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Absolute Dating

Radiometric Dating
Radiometric dating provides science with a powerful tool for reconstructing our planet’s history. The idea that radioactivity could be used as a measure of the age of geologic formations was first suggested in 1905 by a British physicist, Lord Rutherford. In 1907 Professor B. B. Boltwood, a radiochemist at Yale University, made the first attempt to establish a geologic time scale. The invention of the mass spectrometer after World War I led to the discovery of isotopes (see below) and the calculation of accurate decay rates. Not until the 1950s, however, was precise dating achieved and accepted by the scientific community. The methodologies and instruments for radiometric dating have been expanded and fine-tuned in the half-century since, and very accurate dating is now possible.

Atoms are composed of a nucleus orbited by negatively charged electrons. The nucleus is made up of protons, particles with a positive charge, and neutrons, particles with no charge. Every atom of a given element has the same number of protons in the nucleus. Each element may have one or more isotopes. Different isotopes of a given element have the same number of protons but a different number of neutrons.

Radioactive elements are unstable atoms that give off particles. Emitting these particles transforms the unstable atoms into different, more stable elements. This is called radioactive decay, and it occurs at a constant rate specific to each isotope of each element. The original radioactive material is called the parent; the stable product is called the daughter. The rate of decay is described by the half-life of the isotope—the average time an atom of a radioactive element remains in the parent state. When the half-life has elapsed, half the parent element will have decayed into the daughter element.

Potassium-40, for example, decays into Argon-40 with a half-life of 1.25 billion years, so that after 1.25 billion years half of the Potassium-40 in a rock will have become Argon-40. This means that if a rock sample contained equal amounts of Potassium-40 and Argon-40, it would be 1.25 billion years old. If the sample contained three atoms of Potassium-40 for every one atom of Argon-40, it would be 625 million years old. And if it contained one atom of Potassium-40 for every three atoms of Argon-40 it would be 1.875 billion years old.

Most radioactive isotopes decay too rapidly to be useful in determining age on a geologic scale. Carbon-14 dating is probably one of the best-known dating methods, but the half-life of Carbon-14 is approximately 5730 years, plus or minus 40 years. That makes the half-life far too short for dating material that is millions of years old. A few isotopes, however, do decay extremely slowly and can be used as geologic clocks. These isotopes are:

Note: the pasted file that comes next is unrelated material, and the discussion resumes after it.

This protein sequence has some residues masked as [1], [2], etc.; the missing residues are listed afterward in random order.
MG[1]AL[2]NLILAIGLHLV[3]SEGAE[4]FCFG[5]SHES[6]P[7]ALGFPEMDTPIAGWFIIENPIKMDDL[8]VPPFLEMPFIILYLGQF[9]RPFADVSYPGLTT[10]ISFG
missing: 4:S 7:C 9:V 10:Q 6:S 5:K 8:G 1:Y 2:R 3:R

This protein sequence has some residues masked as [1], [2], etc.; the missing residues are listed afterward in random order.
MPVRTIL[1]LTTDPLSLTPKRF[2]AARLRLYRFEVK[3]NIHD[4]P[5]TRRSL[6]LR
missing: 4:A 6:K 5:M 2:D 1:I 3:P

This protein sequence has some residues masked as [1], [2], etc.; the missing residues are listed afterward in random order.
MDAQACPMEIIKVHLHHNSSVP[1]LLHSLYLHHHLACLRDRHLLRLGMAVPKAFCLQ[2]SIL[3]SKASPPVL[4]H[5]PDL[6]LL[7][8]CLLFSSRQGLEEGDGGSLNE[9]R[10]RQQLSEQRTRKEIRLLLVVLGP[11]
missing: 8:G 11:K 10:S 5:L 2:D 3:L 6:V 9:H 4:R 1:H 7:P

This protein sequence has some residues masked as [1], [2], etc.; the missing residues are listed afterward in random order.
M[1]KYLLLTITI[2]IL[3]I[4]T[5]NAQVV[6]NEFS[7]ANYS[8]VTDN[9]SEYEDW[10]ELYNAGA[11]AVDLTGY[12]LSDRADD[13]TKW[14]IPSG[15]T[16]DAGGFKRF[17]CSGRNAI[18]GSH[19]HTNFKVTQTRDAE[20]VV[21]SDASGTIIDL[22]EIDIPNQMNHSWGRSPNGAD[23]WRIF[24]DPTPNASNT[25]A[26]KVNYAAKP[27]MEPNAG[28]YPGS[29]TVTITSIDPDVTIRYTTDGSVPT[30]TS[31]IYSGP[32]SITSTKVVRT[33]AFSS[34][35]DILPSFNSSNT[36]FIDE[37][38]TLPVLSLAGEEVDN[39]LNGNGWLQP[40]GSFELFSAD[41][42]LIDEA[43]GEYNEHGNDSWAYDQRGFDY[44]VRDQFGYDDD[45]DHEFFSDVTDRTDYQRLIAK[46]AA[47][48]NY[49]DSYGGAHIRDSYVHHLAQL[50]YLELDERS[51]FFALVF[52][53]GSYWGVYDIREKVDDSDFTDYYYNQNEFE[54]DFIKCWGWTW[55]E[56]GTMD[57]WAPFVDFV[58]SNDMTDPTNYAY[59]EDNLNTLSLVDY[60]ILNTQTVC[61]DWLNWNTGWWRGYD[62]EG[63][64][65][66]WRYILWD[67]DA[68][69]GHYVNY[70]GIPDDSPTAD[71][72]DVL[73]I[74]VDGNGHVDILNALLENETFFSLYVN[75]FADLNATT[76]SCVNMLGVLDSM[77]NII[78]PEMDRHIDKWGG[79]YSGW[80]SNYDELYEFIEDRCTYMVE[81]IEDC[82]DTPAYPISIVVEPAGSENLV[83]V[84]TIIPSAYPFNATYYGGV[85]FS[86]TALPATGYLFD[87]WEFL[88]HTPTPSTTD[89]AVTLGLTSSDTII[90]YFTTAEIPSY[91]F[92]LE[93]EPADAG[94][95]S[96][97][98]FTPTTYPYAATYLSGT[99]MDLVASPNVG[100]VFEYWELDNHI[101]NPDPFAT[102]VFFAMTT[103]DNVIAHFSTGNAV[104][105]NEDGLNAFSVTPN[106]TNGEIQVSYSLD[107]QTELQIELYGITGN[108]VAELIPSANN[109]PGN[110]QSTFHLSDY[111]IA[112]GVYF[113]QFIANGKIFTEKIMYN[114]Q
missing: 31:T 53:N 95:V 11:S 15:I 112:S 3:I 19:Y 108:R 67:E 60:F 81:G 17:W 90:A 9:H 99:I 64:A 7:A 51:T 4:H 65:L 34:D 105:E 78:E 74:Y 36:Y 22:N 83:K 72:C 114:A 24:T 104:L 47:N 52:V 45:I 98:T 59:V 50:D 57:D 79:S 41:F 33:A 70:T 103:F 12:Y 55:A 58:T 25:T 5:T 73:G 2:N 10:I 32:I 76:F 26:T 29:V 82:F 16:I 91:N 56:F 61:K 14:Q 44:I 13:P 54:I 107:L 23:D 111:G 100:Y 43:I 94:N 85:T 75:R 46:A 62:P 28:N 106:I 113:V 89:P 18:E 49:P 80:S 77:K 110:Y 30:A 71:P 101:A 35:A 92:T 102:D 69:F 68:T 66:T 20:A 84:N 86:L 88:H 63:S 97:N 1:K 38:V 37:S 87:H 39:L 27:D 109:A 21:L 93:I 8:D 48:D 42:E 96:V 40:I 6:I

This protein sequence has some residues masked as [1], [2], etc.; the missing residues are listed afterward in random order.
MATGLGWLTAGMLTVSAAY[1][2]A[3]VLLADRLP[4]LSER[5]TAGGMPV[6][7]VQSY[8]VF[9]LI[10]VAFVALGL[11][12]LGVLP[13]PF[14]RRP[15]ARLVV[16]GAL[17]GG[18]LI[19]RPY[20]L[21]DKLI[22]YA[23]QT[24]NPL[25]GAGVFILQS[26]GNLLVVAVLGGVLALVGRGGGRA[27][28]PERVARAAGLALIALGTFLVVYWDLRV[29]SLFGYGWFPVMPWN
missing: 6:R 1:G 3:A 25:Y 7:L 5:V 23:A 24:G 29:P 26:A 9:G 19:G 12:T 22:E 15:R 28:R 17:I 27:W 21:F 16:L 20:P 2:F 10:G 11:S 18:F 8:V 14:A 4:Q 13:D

PARENT ISOTOPE
HALF-LIFE STABLE DAUGHTER
Uranium-235 704 Million Years Lead-207
Potassium-40 1.25 Billion Years Argon-40
Uranium-238 4.5 Billion Years Lead-206
Thorium-232 14.0 Billion Years Lead-208
Lutetium-176 35.9 Billion Years Hafnium-176
Rubidium-87 48.8 Billion Years Strontium-87
Samarium-147 106 Billion Years Neodymium-143

Depending on the kind of rock studied, radiometric data can give different kinds of information. Igneous rock is formed from cooling magma or lava, and it contains small amounts of radioactive elements. By determining the ratio of the parent material to the daughter material in the igneous rock, it’s possible to calculate the rock’s age. As igneous rock erodes, the eroded particles are deposited to become sedimentary rock. Dating sedimentary rock by using radiometric techniques will tell the age of the original igneous rock, not the time since the sedimentary rock formed. (Although sometimes the two ages are very similar, for example when a volcanic explosion deposits ash on a surface and that ash is quickly incorporated into sediments. The age of the ash and the age of the sedimentary rock would then be very similar.) Metamorphic rock, by contrast, is formed from earlier rock through intense heat and pressure. Metamorphism can reset some radiometric clocks (Potassium-Argon is particularly susceptible), so that radiometric dates record the time of alteration rather than the date when the earlier rock first solidified from magma or was deposited as sediment. Other parent-daughter pairs are less susceptible to alteration.

The oldest dated rocks on Earth come from northern Canada and are about 4 billion years old. Rocks older than 3 billion years have been found in many places around the planet. Moon rocks have been dated at 4.4 to 4.5 billion years. Meteorites that are left over from the earliest time of the solar system have been dated at 4.4 to 4.6 billion years.


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